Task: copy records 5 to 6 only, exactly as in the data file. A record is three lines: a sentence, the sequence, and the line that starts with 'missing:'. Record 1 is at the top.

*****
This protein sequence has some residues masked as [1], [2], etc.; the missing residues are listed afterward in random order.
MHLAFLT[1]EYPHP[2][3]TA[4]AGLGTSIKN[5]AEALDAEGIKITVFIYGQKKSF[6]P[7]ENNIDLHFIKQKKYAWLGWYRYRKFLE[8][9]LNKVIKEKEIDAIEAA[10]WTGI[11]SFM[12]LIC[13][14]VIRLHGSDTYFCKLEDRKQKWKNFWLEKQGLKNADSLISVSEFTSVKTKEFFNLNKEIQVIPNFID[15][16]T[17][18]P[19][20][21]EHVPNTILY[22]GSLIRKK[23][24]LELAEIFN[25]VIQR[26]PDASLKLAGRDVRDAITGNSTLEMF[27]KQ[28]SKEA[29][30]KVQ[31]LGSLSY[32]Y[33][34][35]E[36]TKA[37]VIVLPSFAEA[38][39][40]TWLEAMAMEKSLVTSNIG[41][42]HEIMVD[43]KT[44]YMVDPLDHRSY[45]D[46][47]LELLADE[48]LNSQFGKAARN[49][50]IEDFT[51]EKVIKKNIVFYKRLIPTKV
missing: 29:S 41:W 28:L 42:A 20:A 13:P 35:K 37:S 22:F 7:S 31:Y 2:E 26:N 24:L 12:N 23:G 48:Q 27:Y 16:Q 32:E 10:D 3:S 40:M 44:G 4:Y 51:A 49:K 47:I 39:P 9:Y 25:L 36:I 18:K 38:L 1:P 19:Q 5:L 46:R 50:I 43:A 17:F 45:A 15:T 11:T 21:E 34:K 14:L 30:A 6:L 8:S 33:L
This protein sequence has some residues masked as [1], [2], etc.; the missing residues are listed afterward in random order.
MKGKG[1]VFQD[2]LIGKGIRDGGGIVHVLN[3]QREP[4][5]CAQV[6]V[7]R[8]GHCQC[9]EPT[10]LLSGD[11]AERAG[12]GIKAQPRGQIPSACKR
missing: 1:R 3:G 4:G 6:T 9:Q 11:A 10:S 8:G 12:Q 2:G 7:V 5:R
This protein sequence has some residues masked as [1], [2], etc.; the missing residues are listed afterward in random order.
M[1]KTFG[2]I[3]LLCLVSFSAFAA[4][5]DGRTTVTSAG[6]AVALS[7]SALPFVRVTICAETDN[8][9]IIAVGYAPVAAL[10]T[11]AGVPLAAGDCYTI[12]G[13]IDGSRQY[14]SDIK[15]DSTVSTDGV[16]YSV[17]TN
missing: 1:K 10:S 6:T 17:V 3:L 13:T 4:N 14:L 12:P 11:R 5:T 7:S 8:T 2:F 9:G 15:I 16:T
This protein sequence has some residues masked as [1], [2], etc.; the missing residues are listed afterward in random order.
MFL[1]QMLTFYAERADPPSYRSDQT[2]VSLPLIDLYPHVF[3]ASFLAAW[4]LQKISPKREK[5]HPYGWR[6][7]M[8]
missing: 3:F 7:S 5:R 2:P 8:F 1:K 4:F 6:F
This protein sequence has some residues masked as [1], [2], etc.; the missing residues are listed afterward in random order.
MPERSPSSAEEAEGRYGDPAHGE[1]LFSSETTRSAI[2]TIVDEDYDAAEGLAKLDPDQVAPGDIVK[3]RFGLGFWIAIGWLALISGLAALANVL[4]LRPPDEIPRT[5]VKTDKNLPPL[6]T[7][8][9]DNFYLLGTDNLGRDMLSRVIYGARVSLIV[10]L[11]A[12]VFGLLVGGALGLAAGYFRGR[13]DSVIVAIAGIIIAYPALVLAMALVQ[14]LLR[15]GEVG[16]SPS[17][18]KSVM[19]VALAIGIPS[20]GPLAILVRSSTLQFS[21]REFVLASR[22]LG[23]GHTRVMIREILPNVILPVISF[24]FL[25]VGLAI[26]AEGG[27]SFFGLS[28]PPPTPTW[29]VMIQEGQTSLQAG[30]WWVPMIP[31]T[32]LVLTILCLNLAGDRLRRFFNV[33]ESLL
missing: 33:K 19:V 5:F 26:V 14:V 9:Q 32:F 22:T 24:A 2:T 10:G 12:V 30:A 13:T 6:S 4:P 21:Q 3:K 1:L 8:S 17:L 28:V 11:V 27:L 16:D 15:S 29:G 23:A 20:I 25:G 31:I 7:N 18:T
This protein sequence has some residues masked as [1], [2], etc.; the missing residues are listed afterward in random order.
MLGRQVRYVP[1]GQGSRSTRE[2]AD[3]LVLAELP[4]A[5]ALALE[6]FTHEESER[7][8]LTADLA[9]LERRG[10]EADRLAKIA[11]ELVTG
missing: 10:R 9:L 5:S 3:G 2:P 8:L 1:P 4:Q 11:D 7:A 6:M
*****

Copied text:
This protein sequence has some residues masked as [1], [2], etc.; the missing residues are listed afterward in random order.
MPERSPSSAEEAEGRYGDPAHGE[1]LFSSETTRSAI[2]TIVDEDYDAAEGLAKLDPDQVAPGDIVK[3]RFGLGFWIAIGWLALISGLAALANVL[4]LRPPDEIPRT[5]VKTDKNLPPL[6]T[7][8][9]DNFYLLGTDNLGRDMLSRVIYGARVSLIV[10]L[11]A[12]VFGLLVGGALGLAAGYFRGR[13]DSVIVAIAGIIIAYPALVLAMALVQ[14]LLR[15]GEVG[16]SPS[17][18]KSVM[19]VALAIGIPS[20]GPLAILVRSSTLQFS[21]REFVLASR[22]LG[23]GHTRVMIREILPNVILPVISF[24]FL[25]VGLAI[26]AEGG[27]SFFGLS[28]PPPTPTW[29]VMIQEGQTSLQAG[30]WWVPMIP[31]T[32]LVLTILCLNLAGDRLRRFFNV[33]ESLL
missing: 33:K 19:V 5:F 26:V 14:V 9:Q 32:F 22:T 24:A 2:T 10:G 12:V 30:A 13:T 6:S 4:P 21:Q 3:K 1:L 8:S 17:L 28:V 11:V 27:L 16:D 15:S 29:G 23:A 20:I 25:G 31:I 7:N 18:T
This protein sequence has some residues masked as [1], [2], etc.; the missing residues are listed afterward in random order.
MLGRQVRYVP[1]GQGSRSTRE[2]AD[3]LVLAELP[4]A[5]ALALE[6]FTHEESER[7][8]LTADLA[9]LERRG[10]EADRLAKIA[11]ELVTG
missing: 10:R 9:L 5:S 3:G 2:P 8:L 1:P 4:Q 11:D 7:A 6:M